Also included as part of the invention, but not shown in the drawings, is a means of detecting the frequency of strings 60 as they are strummed by the musician. This means will likely consist of a plurality of audio input transducers which will pick up an analog signal from each of the strings. The analog signal would likely be converted to a digital signal via an analog to digital converter and then analyzed by either a programmed microprocessor or a specialized circuit capable of analyzing the received audio input and determining if the string needs to be retensioned to bring it back into tune.
In another aspect of the invention, the device cold be outfitted with a wireless transceiver such that a signal picked up by sensors from one or more of the strings could be sent wirelessly to a base station for amplification or processing, or may be supplied to a computer as a MIDI signal.
In operation, tuning device 100 would be initialized by zeroing the cams, such that the cams are deflected half way against the strings, or, as in the third embodiment, partially twisted around each of the pins. The guitar is then manually tuned utilizing machine heads 70 for each string in the normal manner. After a period of use, the guitar may have drifted out of tune. To have tuning device 100 perform the micro tuning adjustments to the strings to bring the instrument back into tune, the strings may be strummed either one at a time or in series while alerting tuning device 100 that a tuning operation has begun by, for example, depressing a button on the device.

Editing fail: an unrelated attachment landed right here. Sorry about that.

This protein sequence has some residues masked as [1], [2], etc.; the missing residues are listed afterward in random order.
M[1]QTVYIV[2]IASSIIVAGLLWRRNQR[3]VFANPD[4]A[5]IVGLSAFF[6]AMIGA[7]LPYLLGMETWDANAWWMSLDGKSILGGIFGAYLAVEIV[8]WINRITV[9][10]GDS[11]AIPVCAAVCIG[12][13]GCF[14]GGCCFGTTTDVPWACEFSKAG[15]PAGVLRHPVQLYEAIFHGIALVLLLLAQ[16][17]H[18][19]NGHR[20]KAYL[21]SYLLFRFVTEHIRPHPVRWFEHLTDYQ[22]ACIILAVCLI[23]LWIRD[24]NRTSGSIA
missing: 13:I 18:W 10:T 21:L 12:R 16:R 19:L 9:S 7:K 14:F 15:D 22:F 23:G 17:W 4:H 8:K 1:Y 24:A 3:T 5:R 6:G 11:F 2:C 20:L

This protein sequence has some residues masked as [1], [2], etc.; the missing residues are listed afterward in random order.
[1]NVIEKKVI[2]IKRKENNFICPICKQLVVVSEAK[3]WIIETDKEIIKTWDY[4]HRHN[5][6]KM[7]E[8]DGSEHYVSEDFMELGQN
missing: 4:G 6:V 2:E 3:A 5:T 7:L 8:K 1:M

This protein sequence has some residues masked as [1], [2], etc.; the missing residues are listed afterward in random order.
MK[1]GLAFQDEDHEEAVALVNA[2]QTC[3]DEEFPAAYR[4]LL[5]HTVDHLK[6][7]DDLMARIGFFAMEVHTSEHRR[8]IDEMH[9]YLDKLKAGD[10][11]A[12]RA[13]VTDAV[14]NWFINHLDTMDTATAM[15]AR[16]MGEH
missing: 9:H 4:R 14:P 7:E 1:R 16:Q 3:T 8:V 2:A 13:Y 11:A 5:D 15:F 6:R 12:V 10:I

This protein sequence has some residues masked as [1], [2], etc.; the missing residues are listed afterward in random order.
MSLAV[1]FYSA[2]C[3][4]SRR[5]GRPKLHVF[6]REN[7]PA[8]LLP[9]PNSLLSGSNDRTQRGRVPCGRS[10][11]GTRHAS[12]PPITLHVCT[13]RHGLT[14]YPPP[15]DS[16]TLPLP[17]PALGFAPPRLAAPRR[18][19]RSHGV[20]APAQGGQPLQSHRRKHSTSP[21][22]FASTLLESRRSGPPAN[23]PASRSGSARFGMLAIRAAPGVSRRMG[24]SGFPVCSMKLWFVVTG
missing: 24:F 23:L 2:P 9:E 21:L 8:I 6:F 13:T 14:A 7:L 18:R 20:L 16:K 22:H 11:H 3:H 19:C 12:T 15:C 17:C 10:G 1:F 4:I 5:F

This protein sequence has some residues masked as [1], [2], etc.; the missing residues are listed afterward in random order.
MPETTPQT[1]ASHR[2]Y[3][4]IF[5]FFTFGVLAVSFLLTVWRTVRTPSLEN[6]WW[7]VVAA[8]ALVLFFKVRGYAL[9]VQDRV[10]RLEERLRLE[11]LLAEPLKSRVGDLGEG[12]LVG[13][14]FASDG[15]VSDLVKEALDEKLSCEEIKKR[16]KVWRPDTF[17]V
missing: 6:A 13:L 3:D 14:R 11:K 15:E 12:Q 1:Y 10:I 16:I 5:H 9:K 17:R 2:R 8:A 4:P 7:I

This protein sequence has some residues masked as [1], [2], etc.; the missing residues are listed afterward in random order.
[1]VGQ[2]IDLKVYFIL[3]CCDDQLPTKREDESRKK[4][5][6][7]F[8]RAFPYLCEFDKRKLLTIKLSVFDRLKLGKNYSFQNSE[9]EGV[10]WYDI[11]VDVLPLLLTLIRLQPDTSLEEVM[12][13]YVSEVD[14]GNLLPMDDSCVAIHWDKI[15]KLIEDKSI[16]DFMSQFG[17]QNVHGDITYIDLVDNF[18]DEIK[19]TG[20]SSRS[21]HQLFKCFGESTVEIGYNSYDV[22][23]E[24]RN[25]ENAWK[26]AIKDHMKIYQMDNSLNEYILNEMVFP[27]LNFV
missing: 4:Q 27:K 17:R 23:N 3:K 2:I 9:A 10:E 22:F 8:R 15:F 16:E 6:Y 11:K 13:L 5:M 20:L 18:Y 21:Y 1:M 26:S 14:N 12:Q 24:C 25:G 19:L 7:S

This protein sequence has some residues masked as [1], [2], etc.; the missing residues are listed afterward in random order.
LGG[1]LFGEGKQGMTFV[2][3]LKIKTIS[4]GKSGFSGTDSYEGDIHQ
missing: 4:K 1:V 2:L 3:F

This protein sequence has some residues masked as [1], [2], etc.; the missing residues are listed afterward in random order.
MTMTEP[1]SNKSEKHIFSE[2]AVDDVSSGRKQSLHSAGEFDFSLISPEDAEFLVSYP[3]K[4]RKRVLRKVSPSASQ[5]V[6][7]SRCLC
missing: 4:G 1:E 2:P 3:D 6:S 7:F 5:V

It is also contemplated that tuning device 100 may assist the musician in the manual tuning of the guitar by providing an indication that each of the strings is sharp, flat or tuned to the correct frequency by providing some form of feedback to the musician, such as a light or series of lights which indicate if the string is sharp, flat or properly tuned.
Although the invention is shown having pins pushing against the cams to rotate them, it is contemplated that other means of rotating the cams could be used such as a direct drive of the cams with a servo providing a rotational force or a force exerted through a series of gears such as to provide rotational movement in both directions of the cams, thus allowing the pins to be eliminated. In addition, it is possible that the driver or servo mechanism could sit higher on the headstock than the rest of the device, such as between the machine heads, and be connected to the cams via a linkage.
The device is contemplated to be battery powered, with the batteries likely resident in the bottom brace of the device. It is also contemplated that the frequency detection circuitry and mechanical driver portions be located within the top portion 102 of the device, but in certain configurations, could also be located in the bottom brace, and thus be resident on the underside of fretboard 52 of the guitar and be linked via mechanical linkage to the cams.
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|U.S. Classification||84/454, 84/457, 84/312.00R, 84/455, 84/314.00N, 84/313, 84/304|
|Cooperative Classification||G10D3/143, G10G7/02|
|European Classification||G10D3/14B, G10G7/02|